A report by global policy think tank Rand Corporation said that US’ five main allies in Asia – Japan, South Korea, Australia, Thailand and the Philippines – are unlikely to agree to host US’ ground-based intermediate-range missiles.
The intermediate-range missiles are central to US strategy to infiltrate China’s defenses if it invades Taiwan in near future.
Senior political scientist Jeffrey Hornung who authored the paper pointed out that there is a small chance that Australia and Japan could host the ground-based intermediate-range missiles (GBIRMs), while adding that neither the Philippines or Thailand would give a nod to such an arrangement.
It also points out that the US, once bound by the Intermediate-Range Nuclear Forces (INF) Treaty, does not have any GBIRMs in its arsenal compared to 1,250 ground-based intermediate-range missiles that Beijing has.
Though former US president Donald Trump’s withdrawal from the treaty ensures that there is scope to develop them.
The US perceives that ground-based weapons will be crucial in breaking through China’s defense systems and also to reverse China’s A2/AD capabilities.
A2/AD refers to the Chinese People Liberation Army’s (PLA) strategy of combining ships, missiles and sensors to prevent adversaries from approaching China’s shores.
‘The Three Nos’ and Seoul’s Reluctance
The US installed the Terminal High Altitude Area Defense (THAAD) system in South Korea in 2016 to help it thwart North Korea’s ballistic and nuclear threat.
This was not targeted towards China but that year China imposed economic measures sending a strong message to the then-South Korean president Moon Jae-in.
Moon and his government decided on a policy of three nos which forbid Korea from – deploying additional THAAD systems, participating in a US-led missile defense system and joining a trilateral alliance with the United States and Japan.
Though Yoon Suk-yeol has indicated his willingness to walk back on the three-no’s and demanded another THAAD system, lawmakers in Seoul would know that such a move would ‘ draw an even harsher response from Beijing’, the report said.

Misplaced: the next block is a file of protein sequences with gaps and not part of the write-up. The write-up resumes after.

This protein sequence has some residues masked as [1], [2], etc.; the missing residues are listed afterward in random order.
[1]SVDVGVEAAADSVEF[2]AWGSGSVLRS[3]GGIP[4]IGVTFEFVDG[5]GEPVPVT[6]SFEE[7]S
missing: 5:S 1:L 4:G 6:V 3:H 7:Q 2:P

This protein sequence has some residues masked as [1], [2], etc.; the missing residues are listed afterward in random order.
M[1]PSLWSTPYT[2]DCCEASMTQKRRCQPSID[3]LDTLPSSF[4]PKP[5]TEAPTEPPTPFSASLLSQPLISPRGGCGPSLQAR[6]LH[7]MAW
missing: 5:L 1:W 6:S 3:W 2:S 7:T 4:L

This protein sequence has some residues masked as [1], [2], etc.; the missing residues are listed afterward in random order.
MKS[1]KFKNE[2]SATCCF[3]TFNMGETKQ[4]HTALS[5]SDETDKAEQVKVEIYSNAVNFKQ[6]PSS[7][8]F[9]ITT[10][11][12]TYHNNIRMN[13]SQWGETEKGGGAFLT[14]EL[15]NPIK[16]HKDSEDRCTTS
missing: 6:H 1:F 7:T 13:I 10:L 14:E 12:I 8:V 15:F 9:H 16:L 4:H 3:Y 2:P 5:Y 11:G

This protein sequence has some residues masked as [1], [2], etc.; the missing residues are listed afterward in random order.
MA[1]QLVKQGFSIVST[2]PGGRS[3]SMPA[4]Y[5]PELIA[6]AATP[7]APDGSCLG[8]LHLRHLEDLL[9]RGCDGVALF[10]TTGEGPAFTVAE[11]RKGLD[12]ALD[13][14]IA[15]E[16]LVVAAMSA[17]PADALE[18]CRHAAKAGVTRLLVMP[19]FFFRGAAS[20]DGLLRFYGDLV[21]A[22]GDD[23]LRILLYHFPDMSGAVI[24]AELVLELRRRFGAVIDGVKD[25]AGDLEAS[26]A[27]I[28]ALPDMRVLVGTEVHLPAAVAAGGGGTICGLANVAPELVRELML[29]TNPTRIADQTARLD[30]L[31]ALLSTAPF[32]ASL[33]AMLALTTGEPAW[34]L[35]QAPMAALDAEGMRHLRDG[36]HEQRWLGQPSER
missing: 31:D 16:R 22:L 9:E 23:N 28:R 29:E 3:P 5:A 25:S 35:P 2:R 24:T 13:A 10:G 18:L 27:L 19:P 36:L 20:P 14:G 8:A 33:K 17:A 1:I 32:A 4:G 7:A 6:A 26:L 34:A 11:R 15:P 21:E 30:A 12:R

Slim Chances In Tokyo And Canberra
The US Congress plan suggests that to effectively thwart China in the Taiwan Strait, it would need the GBIRMs to be stationed ‘ along the first island chain’, referring to the islands that span the Japanese mainland, Okinawa, Taiwan and the Philippines.
If it becomes tough to pursue this plan, Australia can offer some respite as its growing tensions with China over trade and regional security, Canberra might no longer see the choice of hosting GBIRMs as a challenge.
Despite this there are chances that the Australian political establishment and the citizens may raise issues with hosting foreign missiles on their soil and also disapprove of Australian forces getting involved if China invades Taiwan.
In the case of Japan, even though the Biden administration has taken steps to strengthen and repair the ties between Tokyo and Washington, there are chances that Japan could decline the request to host the missiles.
There are caveats. The Japanese people have demanded that the US reduce its footprint and deploying the GBIRMs would be the polar opposite. “Even if the United States refrained from deploying nuclear capabilities, if the Japanese public believed that such capabilities were nuclear capable or left open the door to such capabilities, it would be politically difficult to obtain local consent to host these capabilities,” the report said.
Philippines And Thailand’s Beijing Outreach
The Philippines recently saw the son of dictator Ferdinand Marcos Sr, Ferdinand ‘Bongbong’ Marcos Jr, rise to power in Manila with huge support from the electorate. He is likely to follow the footsteps of his predecessor Rodrigo Duterte, who brought Manila and Beijing closer, jeopardizing strong ties with Washington.
“I do not subscribe to the old thinking of the Cold War, where we have these spheres of influence, where we are under the Soviet Union or we are under the United States. I think that we just need to find an independent foreign policy, where we are friends with everyone,” Bongbong said, worrying Washington.
Despite being the US’ oldest regional partner, Thailand has inched closer to China following the 2019 coup.
During the tenure of Thailand prime minister Prayuth Chan-ocha, China has gained access to Sattahip Naval Base and conducted war games with them. Its suppression of democratic values is also an issue of concern for the US.
With these odds stacked against the US, these two nations will most likely deny hosting such missile systems on their soil.
(with inputs from Nikkei Asia)